Leonard Cheshire Disability’s CEO Clare Pelham on poverty

Clare Pelham had this to say in Leonard Cheshire’s annual accounts 2014-2015:

Disabled people are more likely to be living in poverty and less likely to have savings than most. The pressures on social care funding available to councils in this country have increased and this has affected many disabled people.

She ought to know about poverty; after all, she’s only paid between £140,000 and £150,000 per year. She is one of 25 staff earning more than £60,000 – none of whom are directly engaged in the core activity of providing personal care and support to disabled people. Indeed, the number of staff in the charity earning £100,000 or more actually increased this year. To put that in context, MPs’ salaries are £67,060.

The report also lists the following risk and mitigation: (my emphasis)

Rising wages costs and our ambition to pay all staff at least the Living Wage could impact the financial sustainability of some or all of the Charity’s operations
  1. Annual increases in our fees requested from commissioners to offset the cost of wage increases and to support our efforts to work towards paying the Living Wage.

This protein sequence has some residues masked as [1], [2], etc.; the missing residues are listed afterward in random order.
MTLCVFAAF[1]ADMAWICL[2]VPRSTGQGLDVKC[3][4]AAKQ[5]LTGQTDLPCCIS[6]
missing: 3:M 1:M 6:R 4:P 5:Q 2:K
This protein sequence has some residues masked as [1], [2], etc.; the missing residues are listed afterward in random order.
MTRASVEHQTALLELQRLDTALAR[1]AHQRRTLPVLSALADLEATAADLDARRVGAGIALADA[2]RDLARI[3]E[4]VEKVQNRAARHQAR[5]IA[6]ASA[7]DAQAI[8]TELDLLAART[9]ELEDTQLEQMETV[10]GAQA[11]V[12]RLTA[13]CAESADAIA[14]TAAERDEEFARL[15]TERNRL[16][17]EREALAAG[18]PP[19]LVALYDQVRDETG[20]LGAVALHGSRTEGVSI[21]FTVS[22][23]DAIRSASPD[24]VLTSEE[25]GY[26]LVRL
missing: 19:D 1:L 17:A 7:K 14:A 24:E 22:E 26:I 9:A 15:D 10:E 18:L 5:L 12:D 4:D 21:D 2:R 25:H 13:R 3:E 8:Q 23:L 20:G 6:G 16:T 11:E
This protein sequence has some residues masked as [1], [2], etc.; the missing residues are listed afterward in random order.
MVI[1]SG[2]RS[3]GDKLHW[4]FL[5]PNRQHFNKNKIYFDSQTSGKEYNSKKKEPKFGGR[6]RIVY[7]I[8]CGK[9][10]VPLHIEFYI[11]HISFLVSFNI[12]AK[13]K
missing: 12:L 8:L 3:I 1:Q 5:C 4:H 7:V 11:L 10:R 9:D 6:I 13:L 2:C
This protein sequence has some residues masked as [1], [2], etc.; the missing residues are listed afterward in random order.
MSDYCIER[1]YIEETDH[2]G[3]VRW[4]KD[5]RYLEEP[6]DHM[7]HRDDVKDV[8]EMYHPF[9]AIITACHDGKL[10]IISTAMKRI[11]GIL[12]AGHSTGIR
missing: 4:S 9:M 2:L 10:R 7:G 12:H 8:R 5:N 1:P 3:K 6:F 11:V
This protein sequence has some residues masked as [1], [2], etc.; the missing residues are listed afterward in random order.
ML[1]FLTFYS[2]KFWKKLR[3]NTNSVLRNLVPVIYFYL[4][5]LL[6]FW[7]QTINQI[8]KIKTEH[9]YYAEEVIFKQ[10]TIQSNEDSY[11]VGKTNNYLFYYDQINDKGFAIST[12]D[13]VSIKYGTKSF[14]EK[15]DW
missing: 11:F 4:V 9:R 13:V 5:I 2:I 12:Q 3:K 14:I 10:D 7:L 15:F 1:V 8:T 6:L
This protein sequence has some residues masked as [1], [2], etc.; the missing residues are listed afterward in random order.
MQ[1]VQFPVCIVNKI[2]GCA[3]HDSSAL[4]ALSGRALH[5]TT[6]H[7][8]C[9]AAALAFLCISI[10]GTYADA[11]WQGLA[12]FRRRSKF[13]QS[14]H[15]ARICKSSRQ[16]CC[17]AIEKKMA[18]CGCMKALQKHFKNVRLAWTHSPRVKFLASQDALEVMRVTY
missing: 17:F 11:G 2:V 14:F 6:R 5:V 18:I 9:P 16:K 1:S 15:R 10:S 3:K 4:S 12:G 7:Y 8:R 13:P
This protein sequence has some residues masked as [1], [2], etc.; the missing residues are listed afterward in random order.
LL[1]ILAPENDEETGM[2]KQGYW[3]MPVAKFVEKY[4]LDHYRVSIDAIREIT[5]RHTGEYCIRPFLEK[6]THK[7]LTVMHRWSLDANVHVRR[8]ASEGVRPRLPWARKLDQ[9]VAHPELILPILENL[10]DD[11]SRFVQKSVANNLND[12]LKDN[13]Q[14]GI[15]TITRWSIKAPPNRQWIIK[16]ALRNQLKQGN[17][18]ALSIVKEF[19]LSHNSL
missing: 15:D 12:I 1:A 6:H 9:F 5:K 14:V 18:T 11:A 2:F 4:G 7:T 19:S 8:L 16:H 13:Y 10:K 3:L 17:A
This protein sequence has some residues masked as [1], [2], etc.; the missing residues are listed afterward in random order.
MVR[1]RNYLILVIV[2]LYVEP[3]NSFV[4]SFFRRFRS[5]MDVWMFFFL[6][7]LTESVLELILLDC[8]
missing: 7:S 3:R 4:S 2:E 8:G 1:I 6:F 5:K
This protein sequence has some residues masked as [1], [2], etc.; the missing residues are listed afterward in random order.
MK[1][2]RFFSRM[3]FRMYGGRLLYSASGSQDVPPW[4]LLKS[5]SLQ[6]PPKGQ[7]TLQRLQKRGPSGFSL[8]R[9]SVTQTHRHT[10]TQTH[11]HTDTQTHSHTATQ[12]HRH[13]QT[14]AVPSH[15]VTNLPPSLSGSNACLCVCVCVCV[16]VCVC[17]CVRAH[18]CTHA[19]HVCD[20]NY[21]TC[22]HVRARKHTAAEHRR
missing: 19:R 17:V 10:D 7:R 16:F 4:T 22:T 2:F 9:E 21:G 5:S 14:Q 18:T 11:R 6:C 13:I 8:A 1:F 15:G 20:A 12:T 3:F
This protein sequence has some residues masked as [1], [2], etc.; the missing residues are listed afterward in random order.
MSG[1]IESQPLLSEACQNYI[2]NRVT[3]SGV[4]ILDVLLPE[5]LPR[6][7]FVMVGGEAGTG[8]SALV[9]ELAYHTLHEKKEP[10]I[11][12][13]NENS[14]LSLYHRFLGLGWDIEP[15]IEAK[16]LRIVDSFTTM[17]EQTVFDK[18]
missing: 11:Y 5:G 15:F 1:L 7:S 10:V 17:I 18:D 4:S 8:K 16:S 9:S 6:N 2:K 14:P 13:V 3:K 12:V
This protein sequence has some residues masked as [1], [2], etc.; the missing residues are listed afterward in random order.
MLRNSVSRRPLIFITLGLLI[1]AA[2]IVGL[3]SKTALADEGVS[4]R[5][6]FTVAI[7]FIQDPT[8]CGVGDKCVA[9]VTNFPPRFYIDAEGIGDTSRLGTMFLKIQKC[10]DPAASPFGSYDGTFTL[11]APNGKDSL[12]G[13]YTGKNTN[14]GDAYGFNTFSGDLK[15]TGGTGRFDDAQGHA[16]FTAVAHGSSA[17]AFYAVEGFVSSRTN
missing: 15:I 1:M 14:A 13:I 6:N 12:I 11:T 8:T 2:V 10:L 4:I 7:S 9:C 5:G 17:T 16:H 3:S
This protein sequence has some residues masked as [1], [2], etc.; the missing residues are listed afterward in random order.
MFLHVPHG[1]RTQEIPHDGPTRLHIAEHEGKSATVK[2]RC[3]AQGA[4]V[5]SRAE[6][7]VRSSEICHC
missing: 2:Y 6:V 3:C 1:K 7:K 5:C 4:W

2. Annual budget and business planning cycle.


This is perhaps progress, because even though Clare Pelham had this to say in September last year:

At the very least we should celebrate care as a wonderful career choice with great training; and nothing less than a living-wage should be acceptable.

the charity continues to pay its carers less than the living wage. They claim it’s because commissioners don’t pay them enough:

Commissioners are working under increasing financial pressure, so in many cases achieving living wage rates is not possible immediately

Yet until I kicked off about this in January, they’d not asked any commissioners to pay more so they could pay carers the living wage – and even now they’ve only recently written to a small proportion of commissioners to start the conversation. (At least I’ve forced them to go through the motions.)

In fact, the company reduced their spending on staff wages by over £2,000,000 in financial year 2014-2015 compared to 2013-2014, despite receiving an increased income of over £1,000,000 from fees paid by councils, part of their £7,500,000 overall increase in income. (£6,000,000 of the increased income is sat in their bank accounts – Goodness knows where the rest is.)  Check their annual reports and accounts (PDF file) – hold your nose to get past the odious self-congratulatory bollocks in the first half of the report; their figures for income are on p64, staff costs on p91, and the salaries of their most senior employees on p92.

One wonders if the reflection in their annual report may indeed by correct. It’s my view that they don’t give a stuff about their low wages to carers; they are only interested in appearing to give a stuff about their carers’ pay, and they don’t view the living wage as something to aspire to but as a threat to their business model.